Surely you can only have a comma it you are introducing someone unknown.Almost certainly there should be a comma after old.
In Liverpool, they were joined by a seventeen-year-old, James Teit, ...
Otherwise it is perfectly OK.
It can't be incorrect, but in what way do you think it could be confusing?
Hexane, I think I see what you mean. It would sound more normal to say "...by seventeen-year-old James..." However, the writer/speaker could mean "a 17-year-old James Teit" as opposed to a 19-year-old one, implying that normally people know/knew James Teit at a different age. Do you think the writer/speaker could have been making that distinction?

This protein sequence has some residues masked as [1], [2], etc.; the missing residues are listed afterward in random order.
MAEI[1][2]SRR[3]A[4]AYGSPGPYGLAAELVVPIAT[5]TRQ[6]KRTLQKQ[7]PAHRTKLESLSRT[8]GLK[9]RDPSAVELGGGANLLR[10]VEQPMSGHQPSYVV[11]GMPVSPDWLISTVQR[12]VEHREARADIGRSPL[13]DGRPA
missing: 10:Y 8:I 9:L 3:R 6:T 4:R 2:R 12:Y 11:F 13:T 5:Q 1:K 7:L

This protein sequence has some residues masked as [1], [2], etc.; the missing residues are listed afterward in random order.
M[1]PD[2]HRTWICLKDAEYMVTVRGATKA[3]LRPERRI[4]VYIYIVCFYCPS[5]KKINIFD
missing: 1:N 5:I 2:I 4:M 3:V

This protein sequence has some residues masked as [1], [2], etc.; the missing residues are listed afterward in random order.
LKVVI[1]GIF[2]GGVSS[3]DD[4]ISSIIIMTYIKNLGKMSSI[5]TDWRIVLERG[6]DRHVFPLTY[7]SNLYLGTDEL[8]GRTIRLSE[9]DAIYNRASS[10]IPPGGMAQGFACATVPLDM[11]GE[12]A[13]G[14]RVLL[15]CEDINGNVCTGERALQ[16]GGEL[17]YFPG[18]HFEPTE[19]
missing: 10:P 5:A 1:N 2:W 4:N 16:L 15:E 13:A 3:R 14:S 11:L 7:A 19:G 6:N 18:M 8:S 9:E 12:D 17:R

Ah, but "young" cannot be understood as a noun; "seventeen-year-old" can. There is nothing at all wrong with "They were joined by a seventeen-year-old, Winston Churchill."Surely you can only have a comma it you are introducing someone unknown.
Otherwise, by your logic you would have to write "They were joined by a young, Winston Churchill."